The National Coalition for the Homeless (NCH) put the number of attacks in 2008 at 106, including 27 deaths, with Florida leading states in the nation at 30 attacks, three among them resulting in deaths. More incidents are thought to have occurred but gone unreported.
The total number of attacks was less than the 160 recorded last year but still far above the 60 listed in 1999.
Although the motive for the violence was often unclear, some attackers said they acted out of "boredom" or for a "thrill" or "fun," according to the report released Friday.
Most of the attacks -- 73 percent -- were committed by individuals who were 25 years old or younger, with the bulk of that group teenagers.
Faced with the onslaught of violence, some states are taking measures. In October, Maryland is set to expand its hate-crimes law to increase for the first time the penalties for attacks against the homeless.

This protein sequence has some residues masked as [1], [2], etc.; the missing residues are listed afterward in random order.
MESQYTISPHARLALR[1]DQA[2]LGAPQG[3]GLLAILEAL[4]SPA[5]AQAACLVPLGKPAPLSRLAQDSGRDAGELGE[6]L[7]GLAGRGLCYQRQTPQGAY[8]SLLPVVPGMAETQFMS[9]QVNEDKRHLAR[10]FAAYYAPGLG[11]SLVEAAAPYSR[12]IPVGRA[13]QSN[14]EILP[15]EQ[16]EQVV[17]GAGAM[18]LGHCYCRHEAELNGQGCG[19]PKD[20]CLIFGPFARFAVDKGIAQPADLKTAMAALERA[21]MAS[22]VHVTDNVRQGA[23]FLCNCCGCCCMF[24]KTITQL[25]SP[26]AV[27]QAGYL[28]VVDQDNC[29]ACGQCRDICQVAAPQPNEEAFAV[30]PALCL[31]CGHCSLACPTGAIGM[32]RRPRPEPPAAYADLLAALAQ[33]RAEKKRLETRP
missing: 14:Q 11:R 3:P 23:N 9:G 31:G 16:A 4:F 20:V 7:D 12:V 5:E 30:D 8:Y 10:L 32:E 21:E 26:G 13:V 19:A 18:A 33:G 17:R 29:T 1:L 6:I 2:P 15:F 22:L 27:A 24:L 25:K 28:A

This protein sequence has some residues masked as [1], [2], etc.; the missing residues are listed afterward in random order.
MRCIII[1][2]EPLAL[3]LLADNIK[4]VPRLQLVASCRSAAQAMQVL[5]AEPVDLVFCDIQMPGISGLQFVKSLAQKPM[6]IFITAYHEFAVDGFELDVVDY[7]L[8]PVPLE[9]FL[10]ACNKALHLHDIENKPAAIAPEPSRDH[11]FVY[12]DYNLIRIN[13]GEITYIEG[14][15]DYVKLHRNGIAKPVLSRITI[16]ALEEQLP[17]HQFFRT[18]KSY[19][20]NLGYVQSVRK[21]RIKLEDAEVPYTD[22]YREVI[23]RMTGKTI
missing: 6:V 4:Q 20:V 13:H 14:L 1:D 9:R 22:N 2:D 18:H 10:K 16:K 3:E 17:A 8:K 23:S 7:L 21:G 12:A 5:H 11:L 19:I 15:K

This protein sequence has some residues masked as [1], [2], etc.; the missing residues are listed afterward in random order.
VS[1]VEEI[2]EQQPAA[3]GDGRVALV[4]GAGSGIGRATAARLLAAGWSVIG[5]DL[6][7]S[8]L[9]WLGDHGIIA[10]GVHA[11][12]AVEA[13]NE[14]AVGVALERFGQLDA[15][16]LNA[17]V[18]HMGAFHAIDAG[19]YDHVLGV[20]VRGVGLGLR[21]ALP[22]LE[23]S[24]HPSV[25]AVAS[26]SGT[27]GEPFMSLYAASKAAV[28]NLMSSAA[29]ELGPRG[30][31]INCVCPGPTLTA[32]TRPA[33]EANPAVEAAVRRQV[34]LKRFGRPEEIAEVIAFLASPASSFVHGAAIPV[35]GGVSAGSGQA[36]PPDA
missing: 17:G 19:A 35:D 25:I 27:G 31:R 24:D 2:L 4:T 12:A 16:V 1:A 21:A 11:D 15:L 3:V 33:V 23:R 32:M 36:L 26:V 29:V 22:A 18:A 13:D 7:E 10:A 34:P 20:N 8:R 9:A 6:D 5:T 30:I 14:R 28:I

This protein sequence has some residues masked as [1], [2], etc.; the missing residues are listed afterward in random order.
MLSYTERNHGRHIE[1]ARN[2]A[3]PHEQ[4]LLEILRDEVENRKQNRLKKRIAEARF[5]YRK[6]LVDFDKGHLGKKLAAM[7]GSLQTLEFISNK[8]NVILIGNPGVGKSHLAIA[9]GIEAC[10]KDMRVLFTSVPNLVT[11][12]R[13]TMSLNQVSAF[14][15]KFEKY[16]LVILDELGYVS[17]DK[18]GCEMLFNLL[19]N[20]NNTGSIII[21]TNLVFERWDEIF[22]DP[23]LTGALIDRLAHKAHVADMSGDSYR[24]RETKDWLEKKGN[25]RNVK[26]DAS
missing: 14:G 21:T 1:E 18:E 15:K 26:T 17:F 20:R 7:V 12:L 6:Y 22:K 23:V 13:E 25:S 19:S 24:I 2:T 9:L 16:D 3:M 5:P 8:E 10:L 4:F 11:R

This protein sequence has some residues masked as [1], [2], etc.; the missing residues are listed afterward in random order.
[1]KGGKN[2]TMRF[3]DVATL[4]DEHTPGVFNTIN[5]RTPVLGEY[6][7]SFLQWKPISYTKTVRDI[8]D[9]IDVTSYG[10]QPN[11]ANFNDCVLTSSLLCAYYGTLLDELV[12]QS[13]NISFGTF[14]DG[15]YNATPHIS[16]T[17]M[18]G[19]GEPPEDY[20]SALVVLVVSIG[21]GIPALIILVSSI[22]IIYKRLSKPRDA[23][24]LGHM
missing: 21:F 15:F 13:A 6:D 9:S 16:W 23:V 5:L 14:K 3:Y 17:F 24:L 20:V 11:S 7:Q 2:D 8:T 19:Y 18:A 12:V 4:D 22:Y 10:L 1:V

Five states are considering similar measures, while the District of Columbia (Washington) approved such legislation earlier this month. A bill tackling the scourge of violence against the homeless is also under consideration in Congress.
"The bottom line is, people need to be housed," said David Pirtle, a victim of violence and NCH board member. "If the federal government adequately funds permanent affordable housing, fewer people will be on the streets, and fewer men and women will be attacked."
Those most vulnerable to the attacks, NCH said, were the 42 percent of homeless people who are unsheltered.
"Those experiencing homelessness are often ignored or misunderstood by society," said NCH executive director Michael Stoops.
"If these brutal attacks were committed against any other religious or minority group to the same degree, there would be a national outcry and call for governmental action."